Friday, 24 April 2015

Carr Lane Pools, Hale

Wood sandpiper 1
Blue-headed wagtail 1 m
Yellow wagtail 8
White wagtail 3
Dunlin 15
Ringed plover 3
Black-tailed godwit 50
Redshank 10
Common sandpiper 1

I great early evening visit to these very impressive pools.

Year: 192 (Wood sandpiper, Blue-headed wagtail (I know & I don't care!)).

Definately a record shot of the spectacular blue-headed wagtail. Still, I'm happy with it.

Appleton Reservoir, Warrington

Common sandpiper 1
Sand martin 20
Swallow 10
Whitethroat 1 singing m

Houghton Green Flash, Winwick

Oystercatcher 1
Redshank 1
Yellow wagtail 2

Thursday, 23 April 2015

Appleton Reservoir, Warrington

Green woodpecker 1
Common sandpiper 1
Whitethroat 1 singing m

Houghton Green Flash, Winwick

Yellow wagtail 1
Green sandpiper 1
Black-tailed godwit 1
Little ringed plover 1
Common sandpiper 1
Redshank 2
Grey partridge 2

Year: 190 (Yellow wagtail)

Not a bad 20 minute stop on my way to work.

Godwit, green sandpiper, redshank.

Yellow wagtail.Quite an interesting photo of it flying up from the emergent willowherb.

Wednesday, 22 April 2015

Elton Reservoir

At Elton Reservoir this afternoon, five adult little gulls, female long-tailed duck, common tern, sedge warbler and several whitethroats. The long staying long-tailed duck is now approaching summer plumage.

Year: 189 (Whitethroat, sedge warbler)

Four of the five little gulls.

Long-tailed duck.

Sedge warbler

Common Sandpiper and Field Woodrush

Luzula campestris.

Tuesday, 21 April 2015

Houghton Green Flash, Winwick

Black-tailed godwit 1
Little ringed plover 2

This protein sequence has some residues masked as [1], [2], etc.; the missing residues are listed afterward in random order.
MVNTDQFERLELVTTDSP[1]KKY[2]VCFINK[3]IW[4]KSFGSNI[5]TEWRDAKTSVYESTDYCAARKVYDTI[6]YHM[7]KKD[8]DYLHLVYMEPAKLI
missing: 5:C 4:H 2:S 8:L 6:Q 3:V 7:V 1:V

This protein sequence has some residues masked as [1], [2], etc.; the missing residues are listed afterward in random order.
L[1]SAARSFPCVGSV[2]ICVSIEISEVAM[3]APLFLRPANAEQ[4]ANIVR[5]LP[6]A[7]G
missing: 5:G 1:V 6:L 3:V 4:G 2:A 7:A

Redshank 2

Monday, 20 April 2015

Well, that's it then

After 53 years (nearly!) of living in St Helens I've finally moved and now live in Lowton. Highlights of my career in St Helens include finding an American black tern at Eccleston Mere, four common cranes over Berrington's Lane and a Montagu's harrier over Reed's Moss. It was fun, but it's time to move on. The blog will continue pretty much as normal, but since I'm now within walking distance of Pennington Flash, and not far from what's left of Houghton Green Flash, it's likely to be dominated by these places rather than the likes of Eccleston Mere.

Pennington Flash

Five black-necked grebes on the flash today, at the western Slag Lane end. Four of them were in summer plumage, but the fifth was in non-breeding plumage. Also today, two singing reed warblers and a common tern.

Year: 187 (Black-necked grebe, reed warbler).

Summer plumage black-necked grebe.

The non-breeding bird stayed close to the others but never quite seemed part of the group.

Sunday, 19 April 2015

Pennington Flash

After three solid days of moving house I managed a quick look around my new "patch" this evening and found my first common terns of the year.

Year: 185 (Common tern)

Thursday, 16 April 2015

Observing Ring Ouzels

There's been a large influx of ring ouzels this spring, with small flocks at many locations, for example 20 on the Great Orme, Llandudno a week or so ago. When I heard of 11 on Pendle Hill this morning, not far from where I was working, it seemed a good opportunity to call in on my way home to join in with the "Ring ouzel experience"!